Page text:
Finally, the rainy season has arrived. In Ghana there are two rainy seasons, spring (May-June) and fall (Aug-Sept), but for some reason, the rainy season missed Ghana last fall. In fact on Saturday, when we were trapped inside with another missionary family at an arts festival (because there was an extreme downpour), we got to counting, and realized out that since we had been here (July of last year) it had rained less than 12 times.
So we are enjoying this rainy season, now that the nights are cool and the days overcast; the air is clean of dust, the birds are singing their happy song and the trees have exploded with color.
The Interns Arrive
But rainy season isn’t the best time to have visitors when your car isn’t running [click here for that story]. On Thursday morning, we met “Andrew’s Interns” who flew in from the States. Emily, Kirk and Denise are first year medical students at The University of Tennessee, Memphis who have come to Ghana to work in with the Jernigans up at Lake Bosumtwi for five weeks [click here for Andrew’s Blog]. The plan was to pick them and then drive half way up to the lake, to Linda Dor (where I had the wonderful Grasscutter Soup), but if we’ve learned anything here, it is to be flexible. So instead, we ended up keeping the Interns a few days and showing them around Accra. Getting to know them, I came to really admire what they are doing, coming all the way to Africa to spend their summer working in a rural clinic. They will learn and experience so much, and it is said no one goes home from Africa unchanged, and so I wonder how God will use this time, and how it will speak into the rest of their lives.
The first thing we did was ride a Trotro, which is perhaps my favorite part of a tour because it is so distinctively African. Maybe if our car was running we wouldn’t have done it this way, so it turned out to be a blessing. You can tell a lot about how a person is going to adapt to Africa by their first Trotro ride. These kids are going to do great.
RHS [Kids in Trotro]
We went to see the Arch, and Independence Square and the beach behind it. I love taking people to visit the Arch. Each time it teaches me something new about Ghana, combining the people I’m with, and what is going on in the country. Today, we walk out behind the Arch to the beach.
Standing there, overlooking the ocean, it is an interesting place to tell the story of Slavery in this part of Africa. On the left is Osu (or Christianborg) Castle, one of the three castles in Ghana that served as collection points for slaves sent from the smaller forts, and served as a departure points for the new world. To the right, we see the twin forts of Jamestown and Usher. We are surrounded by history.
We introduced the kids to the typical foods of Ghana, fried chicken and chips (french fries), a buffet of 20 traditional Ghanaian foods, and made Groundnut Stew at home. They loved Ghanaian food!
The Value is the Same
Accra can be an expensive place, there is so much to do, to buy, often it is experience, but there will be little of that in Amakom, where the clinic is located. The Interns will be here July 1 when Ghana redominates their Cedi, chopping off four zeros and issuing all new currency.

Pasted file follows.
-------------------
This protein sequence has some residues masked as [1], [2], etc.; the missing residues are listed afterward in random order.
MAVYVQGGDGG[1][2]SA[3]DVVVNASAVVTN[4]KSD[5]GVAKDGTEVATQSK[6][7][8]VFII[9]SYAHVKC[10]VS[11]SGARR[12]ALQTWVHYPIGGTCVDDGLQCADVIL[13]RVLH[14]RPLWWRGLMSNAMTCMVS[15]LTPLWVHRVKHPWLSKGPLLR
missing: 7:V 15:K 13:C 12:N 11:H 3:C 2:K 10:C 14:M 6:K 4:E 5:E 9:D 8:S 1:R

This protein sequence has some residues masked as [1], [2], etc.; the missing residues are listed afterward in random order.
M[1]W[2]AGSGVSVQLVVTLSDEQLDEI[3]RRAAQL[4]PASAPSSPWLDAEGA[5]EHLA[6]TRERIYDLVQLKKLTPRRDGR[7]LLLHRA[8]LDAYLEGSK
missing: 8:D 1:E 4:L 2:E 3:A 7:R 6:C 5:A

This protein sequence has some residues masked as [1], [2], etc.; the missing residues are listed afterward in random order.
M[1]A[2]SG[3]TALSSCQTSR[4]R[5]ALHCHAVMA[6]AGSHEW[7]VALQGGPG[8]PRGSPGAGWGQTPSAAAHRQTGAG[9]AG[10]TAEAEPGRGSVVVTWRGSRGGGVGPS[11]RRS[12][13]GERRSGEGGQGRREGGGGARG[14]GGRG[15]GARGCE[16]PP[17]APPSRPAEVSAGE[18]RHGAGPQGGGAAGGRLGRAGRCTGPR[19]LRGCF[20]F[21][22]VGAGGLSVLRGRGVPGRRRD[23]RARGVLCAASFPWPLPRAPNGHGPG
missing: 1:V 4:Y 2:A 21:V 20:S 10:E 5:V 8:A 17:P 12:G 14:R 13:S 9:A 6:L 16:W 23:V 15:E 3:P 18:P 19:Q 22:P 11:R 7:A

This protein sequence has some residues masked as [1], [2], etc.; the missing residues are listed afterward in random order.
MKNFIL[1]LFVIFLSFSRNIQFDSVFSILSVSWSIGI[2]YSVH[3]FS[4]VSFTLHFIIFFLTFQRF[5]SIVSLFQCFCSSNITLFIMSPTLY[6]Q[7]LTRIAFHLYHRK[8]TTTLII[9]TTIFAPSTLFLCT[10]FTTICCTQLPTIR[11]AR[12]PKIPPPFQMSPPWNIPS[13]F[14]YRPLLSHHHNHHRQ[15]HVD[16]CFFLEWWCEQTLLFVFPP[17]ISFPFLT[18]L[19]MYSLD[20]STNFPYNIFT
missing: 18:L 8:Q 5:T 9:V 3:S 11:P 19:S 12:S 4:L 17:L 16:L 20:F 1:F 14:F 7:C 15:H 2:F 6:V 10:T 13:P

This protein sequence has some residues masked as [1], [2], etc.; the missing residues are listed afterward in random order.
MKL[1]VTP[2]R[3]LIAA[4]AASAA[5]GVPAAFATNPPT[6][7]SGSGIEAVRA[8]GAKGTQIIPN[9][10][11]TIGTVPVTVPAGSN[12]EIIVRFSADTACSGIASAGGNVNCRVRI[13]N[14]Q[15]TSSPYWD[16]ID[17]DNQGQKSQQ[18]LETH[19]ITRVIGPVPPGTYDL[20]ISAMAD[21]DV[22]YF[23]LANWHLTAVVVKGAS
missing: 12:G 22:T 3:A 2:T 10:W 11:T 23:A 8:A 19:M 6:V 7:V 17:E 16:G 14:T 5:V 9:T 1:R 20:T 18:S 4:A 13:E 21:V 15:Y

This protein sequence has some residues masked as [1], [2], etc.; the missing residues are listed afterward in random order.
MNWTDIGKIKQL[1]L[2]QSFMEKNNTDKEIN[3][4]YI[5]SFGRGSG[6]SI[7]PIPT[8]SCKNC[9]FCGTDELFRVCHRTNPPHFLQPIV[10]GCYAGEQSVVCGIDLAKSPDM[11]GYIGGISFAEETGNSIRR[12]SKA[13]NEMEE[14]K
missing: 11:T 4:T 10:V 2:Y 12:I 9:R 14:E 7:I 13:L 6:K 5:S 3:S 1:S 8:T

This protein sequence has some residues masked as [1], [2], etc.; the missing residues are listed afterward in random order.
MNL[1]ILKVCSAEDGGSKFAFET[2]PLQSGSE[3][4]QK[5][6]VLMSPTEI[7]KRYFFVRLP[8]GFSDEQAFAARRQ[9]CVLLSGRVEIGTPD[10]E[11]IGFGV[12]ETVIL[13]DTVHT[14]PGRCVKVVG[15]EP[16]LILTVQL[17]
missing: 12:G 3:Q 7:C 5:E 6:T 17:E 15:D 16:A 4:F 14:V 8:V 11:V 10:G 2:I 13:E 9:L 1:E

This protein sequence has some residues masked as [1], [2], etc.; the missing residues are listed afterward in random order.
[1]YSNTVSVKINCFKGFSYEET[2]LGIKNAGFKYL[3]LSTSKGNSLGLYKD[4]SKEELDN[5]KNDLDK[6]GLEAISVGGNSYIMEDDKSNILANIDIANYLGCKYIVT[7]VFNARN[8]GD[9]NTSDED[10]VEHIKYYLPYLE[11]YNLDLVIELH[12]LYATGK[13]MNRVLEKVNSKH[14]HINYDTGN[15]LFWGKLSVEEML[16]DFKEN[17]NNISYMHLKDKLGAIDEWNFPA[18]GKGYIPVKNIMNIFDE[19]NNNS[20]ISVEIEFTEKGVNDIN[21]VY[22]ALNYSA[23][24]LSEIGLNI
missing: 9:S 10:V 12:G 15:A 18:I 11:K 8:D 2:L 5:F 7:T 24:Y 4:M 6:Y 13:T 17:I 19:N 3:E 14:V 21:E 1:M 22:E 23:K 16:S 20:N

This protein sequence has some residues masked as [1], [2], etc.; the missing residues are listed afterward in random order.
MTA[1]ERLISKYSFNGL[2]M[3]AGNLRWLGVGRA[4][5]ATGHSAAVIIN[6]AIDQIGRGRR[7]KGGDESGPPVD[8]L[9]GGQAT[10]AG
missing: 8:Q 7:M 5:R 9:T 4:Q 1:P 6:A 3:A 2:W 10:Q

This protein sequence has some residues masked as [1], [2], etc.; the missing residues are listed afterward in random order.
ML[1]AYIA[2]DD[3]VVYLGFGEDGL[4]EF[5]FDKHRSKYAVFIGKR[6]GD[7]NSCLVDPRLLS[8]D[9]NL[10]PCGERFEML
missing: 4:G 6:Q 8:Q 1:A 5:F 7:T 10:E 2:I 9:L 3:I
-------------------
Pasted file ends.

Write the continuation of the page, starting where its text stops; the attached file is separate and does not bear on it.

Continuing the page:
This new currency will be called the New Ghana Cedi, and its value, at least at this summer will be roughly equal to the US dollar 1:1, just like it was 40 years ago when I was here the first time, and before inflation set its value at 10000:1 cedi:dollar.
Some people worry about what this will do to the national economy. Will it cause a new round of inflation in a country that has already experienced a frightening amount of it in the past 50 years? I wonder about the village the Interns are staying in, where the average monthly salary is ¢60,000 [click here to read what Andrew has to say]. I figure a wise manager would pay these wages in ¢1000 or ¢5000 notes (so that it would seem like a lot). But in the New Ghana Cedi, it will either be a handful of coins, or a few bills, and largest number of bills it could be is six, and that will not seem like enough. Hello inflation.
But just in case, you don’t have it figured out, there is a Cedi to New Ghana Cedi converting calculator. As I understand you enter the current cedi amount and in another window (or a part of it) the New Ghana Cedi amount is displayed. Or you could just lop off four zeros, we’re not talking high level math here folks. Or still better yet visit the official conversion site [click here].
[“SUPPER” Currency Converter- what to do about breakfast and lunch?]
There is even a newly published book of conversion charts, and in the paper there was a positive review of the book. Amazing. So I’ve been asking around to my Ghanaian friends like Eric the former taxi driver, or my second wife, the vegetable seller, or even random cab drivers, and few get the conversion right the first time. Most just throw up their hands and say they don’t understand. I wonder what will happen in the village, and so I envy the Interns for being in that place to watch it all unfold.
On the afternoon of their last day, YaYah brought the car back with a new motor. Amazing that a motor can be changed out that quickly. In the evening we played card games, like Texas Hold-em and learned the hard way that Denise doesn’t bluff and can’t be bluffed.
In the morning we drive to Asbury Dunwell Church, and then they were off to Lake Bosumtwi, via the Jernigan’s driver Bishop. For them, the real adventure has just begun. Godspeed to you Emily, Kirk and Denise.
[Ju and Andrew look to the future (window)]